Home » Aditya-L1 kicks off from Earth as ISRO executes a key manoeuvre

Aditya-L1 kicks off from Earth as ISRO executes a key manoeuvre

by OnverZe

As it performed a crucial manoeuvre in the early hours of Tuesday, the Aditya L1 spacecraft, India’s first space-based mission to study the Sun, received a “send-off” from the Earth after circling it since its launch on September 2.

The spacecraft’s approximately 110-day route to the target orbiting the L1 Lagrange point, a balanced gravitational position between the Earth and the Sun, begins with the Trans-Lagrangian Point 1 Insertion manoeuvre.

“Off to Sun-Earth L1 point! Successful completion of the Trans-Lagrangian Point 1 Insertion (TL1I) manoeuvre. The spacecraft is now travelling towards the Sun-Earth L1 point. After around 110 days, it will be manoeuvred into an orbit around L1 by ISRO, according to a post on X (formerly Twitter).

According to the country’s space agency, this is the sixth time in a row that the Indian Space Research Organisation (ISRO) has successfully transported an item on a trajectory towards another celestial body or place in space.

Aditya-L1, the first space-based observatory from India, is the first observatory to study the Sun from a halo orbit around the first Sun-Earth Lagrangian point (L1), which is about 1.5 million kilometres (km) from Earth and represents about 1% of the Earth-Sun distance.

Aditya-L1 would investigate the Sun’s outer atmosphere since the Sun is a massive disc of gas. Neither will it touch down on the Sun nor get any closer. Aditya-L1 has completed four Earth-bound manoeuvres since its launch on September 3, 5, 10, and 15, respectively. During these manoeuvres, it obtained the necessary velocity for its remaining voyage to L1.

Aditya-L1 kicks off from Earth as ISRO executes a key manoeuvre

Aditya-L1 is forced into an orbit around L1 after arriving at the L1 point by another manoeuvre. The satellite spends the entirety of its mission life in an erratic orbit around L1 in a plane that is nearly perpendicular to the line connecting the Earth and the Sun. ISRO had announced shortly after the launch that Aditya-L1 will take roughly 127 days to reach the desired orbit at the L1 point.

On September 2, the Aditya-L1 spacecraft was successfully launched by ISRO’s Polar Satellite Launch Vehicle (PSLV-C57) from the Satish Dhawan Space Centre (SDSC), Sriharikota.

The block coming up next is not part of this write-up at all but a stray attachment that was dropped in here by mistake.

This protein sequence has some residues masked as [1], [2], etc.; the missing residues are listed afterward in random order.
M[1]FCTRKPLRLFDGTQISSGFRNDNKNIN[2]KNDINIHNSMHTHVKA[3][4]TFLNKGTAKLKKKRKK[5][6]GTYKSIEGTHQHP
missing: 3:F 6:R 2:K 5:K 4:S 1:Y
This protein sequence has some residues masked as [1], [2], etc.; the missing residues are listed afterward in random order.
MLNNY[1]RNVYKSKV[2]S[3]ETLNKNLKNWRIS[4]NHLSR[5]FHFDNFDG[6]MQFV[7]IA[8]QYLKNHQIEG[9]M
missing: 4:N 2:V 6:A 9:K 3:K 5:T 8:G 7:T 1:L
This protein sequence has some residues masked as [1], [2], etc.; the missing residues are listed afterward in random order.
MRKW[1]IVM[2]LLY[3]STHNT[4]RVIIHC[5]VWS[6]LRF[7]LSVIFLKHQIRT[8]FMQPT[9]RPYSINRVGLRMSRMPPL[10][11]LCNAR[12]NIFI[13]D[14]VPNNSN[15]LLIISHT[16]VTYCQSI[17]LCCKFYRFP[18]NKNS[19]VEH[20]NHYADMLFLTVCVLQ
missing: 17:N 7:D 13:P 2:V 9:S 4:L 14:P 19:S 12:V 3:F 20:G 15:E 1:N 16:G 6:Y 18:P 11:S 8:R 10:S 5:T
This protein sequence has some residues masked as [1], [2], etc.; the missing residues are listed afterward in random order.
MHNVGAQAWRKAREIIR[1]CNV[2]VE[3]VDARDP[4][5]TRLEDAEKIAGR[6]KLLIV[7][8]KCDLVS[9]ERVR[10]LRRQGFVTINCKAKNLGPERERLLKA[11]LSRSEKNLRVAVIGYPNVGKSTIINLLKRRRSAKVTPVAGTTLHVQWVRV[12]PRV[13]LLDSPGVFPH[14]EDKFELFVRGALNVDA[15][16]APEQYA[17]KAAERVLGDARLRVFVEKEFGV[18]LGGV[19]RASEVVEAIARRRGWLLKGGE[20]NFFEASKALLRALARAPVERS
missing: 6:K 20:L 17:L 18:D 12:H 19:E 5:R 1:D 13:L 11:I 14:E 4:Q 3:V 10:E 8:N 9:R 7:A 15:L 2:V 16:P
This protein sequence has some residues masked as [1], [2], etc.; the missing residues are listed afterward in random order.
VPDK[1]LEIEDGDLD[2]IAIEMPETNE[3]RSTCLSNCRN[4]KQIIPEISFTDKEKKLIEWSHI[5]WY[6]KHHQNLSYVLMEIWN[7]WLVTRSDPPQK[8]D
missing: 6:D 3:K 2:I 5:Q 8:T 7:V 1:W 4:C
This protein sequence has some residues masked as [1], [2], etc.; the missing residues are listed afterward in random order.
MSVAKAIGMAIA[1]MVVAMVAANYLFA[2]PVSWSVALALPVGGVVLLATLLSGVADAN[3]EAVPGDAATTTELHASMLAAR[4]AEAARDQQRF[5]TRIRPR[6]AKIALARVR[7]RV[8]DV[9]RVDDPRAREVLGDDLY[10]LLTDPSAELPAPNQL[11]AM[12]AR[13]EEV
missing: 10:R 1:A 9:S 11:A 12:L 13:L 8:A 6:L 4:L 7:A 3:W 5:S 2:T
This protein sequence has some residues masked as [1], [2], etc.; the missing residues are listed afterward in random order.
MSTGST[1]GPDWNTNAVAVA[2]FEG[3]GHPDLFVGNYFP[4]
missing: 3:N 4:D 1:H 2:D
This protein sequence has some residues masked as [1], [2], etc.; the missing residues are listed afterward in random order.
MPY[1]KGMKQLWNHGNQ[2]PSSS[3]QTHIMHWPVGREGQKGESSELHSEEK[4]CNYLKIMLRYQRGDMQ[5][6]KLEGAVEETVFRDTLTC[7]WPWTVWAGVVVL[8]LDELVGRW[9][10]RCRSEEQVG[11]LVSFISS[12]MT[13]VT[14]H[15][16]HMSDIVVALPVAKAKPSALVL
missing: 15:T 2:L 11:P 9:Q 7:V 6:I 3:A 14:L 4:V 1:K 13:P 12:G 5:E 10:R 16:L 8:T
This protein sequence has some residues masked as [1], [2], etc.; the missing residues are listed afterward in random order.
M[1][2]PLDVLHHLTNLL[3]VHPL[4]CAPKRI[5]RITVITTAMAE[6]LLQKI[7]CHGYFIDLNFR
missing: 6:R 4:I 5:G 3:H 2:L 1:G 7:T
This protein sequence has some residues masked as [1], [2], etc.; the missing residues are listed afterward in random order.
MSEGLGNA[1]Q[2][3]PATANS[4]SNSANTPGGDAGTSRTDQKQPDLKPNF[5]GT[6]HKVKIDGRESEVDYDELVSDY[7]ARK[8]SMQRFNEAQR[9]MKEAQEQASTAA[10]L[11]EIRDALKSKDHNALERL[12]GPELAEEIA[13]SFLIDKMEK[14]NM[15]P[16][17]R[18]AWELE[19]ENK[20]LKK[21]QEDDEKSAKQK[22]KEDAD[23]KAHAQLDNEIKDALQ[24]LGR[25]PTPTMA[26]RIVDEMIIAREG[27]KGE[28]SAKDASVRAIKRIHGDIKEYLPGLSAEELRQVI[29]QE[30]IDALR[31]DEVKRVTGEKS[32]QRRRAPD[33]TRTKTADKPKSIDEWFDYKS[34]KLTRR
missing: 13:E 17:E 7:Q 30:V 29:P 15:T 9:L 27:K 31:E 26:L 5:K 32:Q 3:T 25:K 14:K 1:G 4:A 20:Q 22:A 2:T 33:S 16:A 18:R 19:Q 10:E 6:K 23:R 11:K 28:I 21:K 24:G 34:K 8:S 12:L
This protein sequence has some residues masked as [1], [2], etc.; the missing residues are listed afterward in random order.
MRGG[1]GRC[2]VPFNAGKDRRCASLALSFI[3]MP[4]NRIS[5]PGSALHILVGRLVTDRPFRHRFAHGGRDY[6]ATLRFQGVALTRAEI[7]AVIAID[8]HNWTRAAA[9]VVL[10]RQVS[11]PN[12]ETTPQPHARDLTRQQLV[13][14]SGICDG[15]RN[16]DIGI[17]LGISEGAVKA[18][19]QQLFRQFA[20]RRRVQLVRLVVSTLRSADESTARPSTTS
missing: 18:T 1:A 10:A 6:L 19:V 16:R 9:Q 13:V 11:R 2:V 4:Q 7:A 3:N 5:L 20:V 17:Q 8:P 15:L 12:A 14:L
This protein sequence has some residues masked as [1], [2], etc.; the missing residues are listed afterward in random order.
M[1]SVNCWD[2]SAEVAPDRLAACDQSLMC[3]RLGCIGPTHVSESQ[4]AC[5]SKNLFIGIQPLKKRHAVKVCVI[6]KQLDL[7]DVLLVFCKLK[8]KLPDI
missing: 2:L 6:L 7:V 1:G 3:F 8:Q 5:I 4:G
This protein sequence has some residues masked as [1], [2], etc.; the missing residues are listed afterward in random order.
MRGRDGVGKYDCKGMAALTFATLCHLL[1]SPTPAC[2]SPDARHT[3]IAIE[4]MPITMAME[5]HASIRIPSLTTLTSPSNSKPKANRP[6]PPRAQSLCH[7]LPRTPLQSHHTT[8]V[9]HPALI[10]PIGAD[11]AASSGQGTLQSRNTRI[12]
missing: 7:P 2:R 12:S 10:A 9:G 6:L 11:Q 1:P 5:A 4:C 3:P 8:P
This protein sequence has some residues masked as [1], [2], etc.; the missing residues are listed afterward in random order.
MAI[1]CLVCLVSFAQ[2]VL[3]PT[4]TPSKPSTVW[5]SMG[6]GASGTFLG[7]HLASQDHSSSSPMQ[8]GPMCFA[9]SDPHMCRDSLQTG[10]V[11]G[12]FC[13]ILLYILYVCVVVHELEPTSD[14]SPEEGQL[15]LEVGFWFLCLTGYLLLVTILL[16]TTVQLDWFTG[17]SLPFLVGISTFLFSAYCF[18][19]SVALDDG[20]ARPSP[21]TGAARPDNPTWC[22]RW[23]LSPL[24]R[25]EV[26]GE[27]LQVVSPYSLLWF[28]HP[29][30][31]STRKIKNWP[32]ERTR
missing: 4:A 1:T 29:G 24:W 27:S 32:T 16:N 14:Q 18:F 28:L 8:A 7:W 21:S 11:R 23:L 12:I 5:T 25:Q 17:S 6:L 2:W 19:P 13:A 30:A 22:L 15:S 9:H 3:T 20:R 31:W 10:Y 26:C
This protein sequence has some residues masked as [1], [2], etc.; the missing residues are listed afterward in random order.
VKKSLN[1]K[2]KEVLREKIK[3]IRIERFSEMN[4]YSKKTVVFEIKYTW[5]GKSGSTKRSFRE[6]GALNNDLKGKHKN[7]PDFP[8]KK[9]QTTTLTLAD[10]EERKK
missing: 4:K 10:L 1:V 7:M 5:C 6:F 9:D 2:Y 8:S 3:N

The Aditya-L1 spacecraft was successfully injected into an elliptical orbit of 235×19500 km around the planet after a flight length of 63 minutes and 20 seconds on that particular day.

A spacecraft positioned in a halo orbit around the L1 point, according to ISRO, has the significant benefit of continually seeing the Sun without any occultation or eclipses. This will provide us a better opportunity to watch the solar activity and how it affects the space weather in real time.

Aditya-L1 is carrying seven scientific payloads that were produced domestically by ISRO and national research organisations, including as the Inter University Centre for Astronomy and Astrophysics (IUCAA) in Pune and the Indian Institute of Astrophysics (IIA) in Bengaluru.

The payloads will use electromagnetic, particle, and magnetic field detectors to study the photosphere, chromosphere, and the Sun’s outermost layers (the corona).

Four payloads use the unique vantage point L1 to observe the Sun directly, while the remaining three payloads conduct in-situ particle and field investigations at the Lagrange point L1. This allows for significant scientific research on the propagation of solar dynamics in the interplanetary medium.

The most important data to comprehend the issue of coronal heating, coronal mass ejection, pre-flare and flare activities and their features, dynamics of space weather, and particle and field propagation is anticipated to be provided by the Aditya L1 payloads.

A tiny object prefers to stay at one of five Lagrangian points (or parking zones) between the Earth and the Sun, according to experts. The Italian-French mathematician Joseph-Louis Lagrange is honoured with the name of the Lagrange Points for his prize-winning article, “Essai sur le Problème des Trois Corps, 1772.”

Spacecraft can use these locations in space to stay there for longer periods of time while using less fuel. The gravitational attraction of the sun and the earth, which are at a Lagrange point, equals the centripetal force required for a tiny object to move with them.

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